Joseph Mallord William Turner

The Ponte Romano, Capua; and a View of Lake Avernus, Looking towards Cape Misenum

1819

View this artwork by appointment, at Tate Britain's Prints and Drawings Rooms

Artist
Joseph Mallord William Turner 1775–1851
Medium
Graphite on paper
Dimensions
Support: 122 x 197 mm
Collection
Tate
Acquisition
Accepted by the nation as part of the Turner Bequest 1856
Reference
D15623
Turner Bequest CLXXXIV 34

Catalogue entry

The nineteenth-century route from Rome to Naples passed directly through the town of Capua, and Turner made several sketches of the topography and architecture. The feature in the bottom left-hand corner of this page is the Ponte Romano, seen from the eastern bank of the River Volturno. The composition continues on the opposite sheet of the double-page spread, see folio 34 verso (D15622; Turner Bequest CLXXXIV 33a). A separate drawing parallel with the right-hand side of the sheet also appears to depict a distant view of Capua with the peak of Monte Tifata visible beyond. Further studies of the town can be found on folios 33–34 and 35 verso (D15619–D15621 and D15624; Turner Bequest CLXXXIV 32–33 and 34a).
As Cecilia Powell first identified, the inverted sketch at the top of the sheet represents Lake Avernus, a volcanic crater lake near Pozzuoli, which is represented in classical mythology as the entrance to the underworld.1 This view looking south across the lake towards the Bay of Baiae and the promontory of Cape Misenum (present-day Capo Miseno) was one well known to Turner. He had already painted two oil compositions of the vista prior to seeing it for himself: Aeneas and the Sibyl, Lake Avernus circa 1798 (Tate N00463); and Lake Avernus: Aeneas and the Cumaean Sibyl circa 1814–15 (Yale Center for British Art),2 both of which are based upon a drawing by Sir Richard Colt Hoare (1758–1838), who also commissioned and owned the latter picture.3 A related pencil study can be found in the Turner Bequest (Tate D02381; Turner Bequest LI N). Lake Avernus is also the setting for a later oil painting, The Golden Bough exhibited 1834 (Tate N00371).4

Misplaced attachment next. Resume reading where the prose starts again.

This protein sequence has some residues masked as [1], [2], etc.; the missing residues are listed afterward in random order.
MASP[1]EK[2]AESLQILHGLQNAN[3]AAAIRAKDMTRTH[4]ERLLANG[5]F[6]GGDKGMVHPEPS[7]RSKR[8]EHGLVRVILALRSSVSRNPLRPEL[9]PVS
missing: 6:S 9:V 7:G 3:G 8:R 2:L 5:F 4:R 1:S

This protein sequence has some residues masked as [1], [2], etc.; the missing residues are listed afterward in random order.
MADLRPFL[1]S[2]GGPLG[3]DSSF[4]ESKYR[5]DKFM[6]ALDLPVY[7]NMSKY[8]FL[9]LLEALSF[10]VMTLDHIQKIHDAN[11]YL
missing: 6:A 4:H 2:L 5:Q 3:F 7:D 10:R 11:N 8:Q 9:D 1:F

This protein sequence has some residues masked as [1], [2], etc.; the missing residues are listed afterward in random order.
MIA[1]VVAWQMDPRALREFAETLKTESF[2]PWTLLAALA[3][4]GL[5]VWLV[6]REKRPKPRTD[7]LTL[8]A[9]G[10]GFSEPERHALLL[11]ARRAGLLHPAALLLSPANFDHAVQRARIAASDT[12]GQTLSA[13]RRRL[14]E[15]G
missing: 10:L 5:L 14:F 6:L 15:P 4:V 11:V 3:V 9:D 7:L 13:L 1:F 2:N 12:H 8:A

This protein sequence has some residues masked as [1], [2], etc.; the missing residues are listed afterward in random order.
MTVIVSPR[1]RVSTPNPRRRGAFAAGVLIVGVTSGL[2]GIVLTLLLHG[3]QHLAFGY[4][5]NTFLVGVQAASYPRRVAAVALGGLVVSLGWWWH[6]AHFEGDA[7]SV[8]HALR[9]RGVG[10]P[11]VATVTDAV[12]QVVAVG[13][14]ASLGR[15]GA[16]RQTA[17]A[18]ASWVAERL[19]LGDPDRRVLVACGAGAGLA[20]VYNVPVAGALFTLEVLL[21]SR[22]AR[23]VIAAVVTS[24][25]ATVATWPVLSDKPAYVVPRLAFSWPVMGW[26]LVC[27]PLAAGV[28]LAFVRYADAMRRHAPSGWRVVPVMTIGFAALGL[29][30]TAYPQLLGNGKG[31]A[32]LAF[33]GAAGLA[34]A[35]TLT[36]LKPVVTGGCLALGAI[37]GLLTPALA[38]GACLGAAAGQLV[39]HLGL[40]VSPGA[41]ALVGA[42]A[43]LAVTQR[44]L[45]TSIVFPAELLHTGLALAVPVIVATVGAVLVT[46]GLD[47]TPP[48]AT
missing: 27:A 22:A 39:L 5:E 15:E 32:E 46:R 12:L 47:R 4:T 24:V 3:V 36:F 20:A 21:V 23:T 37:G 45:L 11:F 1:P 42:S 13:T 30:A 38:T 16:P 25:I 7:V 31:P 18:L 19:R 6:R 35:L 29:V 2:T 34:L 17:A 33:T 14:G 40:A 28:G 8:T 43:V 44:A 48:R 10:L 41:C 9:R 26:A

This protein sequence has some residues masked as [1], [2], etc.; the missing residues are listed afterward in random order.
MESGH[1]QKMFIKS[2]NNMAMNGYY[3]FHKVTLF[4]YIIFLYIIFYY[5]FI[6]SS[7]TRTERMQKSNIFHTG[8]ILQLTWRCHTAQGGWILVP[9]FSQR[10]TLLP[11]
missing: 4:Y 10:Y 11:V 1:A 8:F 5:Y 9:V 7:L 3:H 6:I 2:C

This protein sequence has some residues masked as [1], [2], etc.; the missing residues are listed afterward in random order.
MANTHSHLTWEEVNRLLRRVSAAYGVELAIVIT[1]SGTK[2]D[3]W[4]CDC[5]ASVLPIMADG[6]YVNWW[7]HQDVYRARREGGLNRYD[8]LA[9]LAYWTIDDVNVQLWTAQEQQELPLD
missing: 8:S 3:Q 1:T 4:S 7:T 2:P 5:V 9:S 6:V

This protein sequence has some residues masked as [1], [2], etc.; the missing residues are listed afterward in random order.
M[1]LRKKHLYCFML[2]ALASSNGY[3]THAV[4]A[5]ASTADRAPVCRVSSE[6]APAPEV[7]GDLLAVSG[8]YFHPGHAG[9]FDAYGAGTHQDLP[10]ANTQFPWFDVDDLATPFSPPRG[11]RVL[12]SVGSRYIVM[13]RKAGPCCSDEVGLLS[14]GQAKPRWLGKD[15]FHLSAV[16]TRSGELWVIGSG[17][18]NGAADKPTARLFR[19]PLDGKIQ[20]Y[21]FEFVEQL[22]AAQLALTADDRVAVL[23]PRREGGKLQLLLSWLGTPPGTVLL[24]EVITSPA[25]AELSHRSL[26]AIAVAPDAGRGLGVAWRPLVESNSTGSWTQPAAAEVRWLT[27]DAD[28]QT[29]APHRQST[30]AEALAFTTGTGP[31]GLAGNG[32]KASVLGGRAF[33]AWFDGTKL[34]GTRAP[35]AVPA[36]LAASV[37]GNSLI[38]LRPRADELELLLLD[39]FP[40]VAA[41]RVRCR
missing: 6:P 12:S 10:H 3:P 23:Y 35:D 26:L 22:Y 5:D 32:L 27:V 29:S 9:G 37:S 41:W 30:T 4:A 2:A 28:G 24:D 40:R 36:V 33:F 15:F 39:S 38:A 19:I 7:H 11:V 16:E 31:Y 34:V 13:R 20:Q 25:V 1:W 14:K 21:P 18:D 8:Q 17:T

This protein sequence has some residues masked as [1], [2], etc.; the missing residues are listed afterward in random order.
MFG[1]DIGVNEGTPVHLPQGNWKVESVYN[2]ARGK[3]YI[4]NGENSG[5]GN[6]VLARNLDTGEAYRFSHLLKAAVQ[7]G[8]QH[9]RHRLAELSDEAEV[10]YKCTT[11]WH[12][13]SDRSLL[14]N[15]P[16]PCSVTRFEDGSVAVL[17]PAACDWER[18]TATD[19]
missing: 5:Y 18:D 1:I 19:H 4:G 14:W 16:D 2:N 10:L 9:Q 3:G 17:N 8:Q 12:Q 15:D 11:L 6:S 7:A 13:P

Despite his familiarity with the prospect, Turner made several on-the-spot sketches of Lake Avernus which are scattered throughout the Gandolfo to Naples sketchbook, see folios 19 verso, 27 verso, 71–72, 77–78 (D15592, D15608, D15695–D15697, D15707–D15709; Turner Bequest CLXXXIV 19a 26a, 69–70, 75–79). This particular study disrupts an unrelated sequence of views of Capua. A small part of the drawing spills over onto the opposite sheet of the double-page spread, see folio 34 verso (D15622; Turner Bequest CLXXXIV 33a).

Nicola Moorby
April 2010

1
Powell 1984, p.424.
2
Martin Butlin and Evelyn Joll, The Paintings of J.M.W. Turner, revised ed., New Haven and London 1984, nos.34 and 226.
3
See John Gage, ‘Turner and Stourhead: The Making of a Classicist?’, Art Quarterly, vol.37, Spring 1974, fig.10, p.69.
4
Butlin and Joll 1984, no.355.

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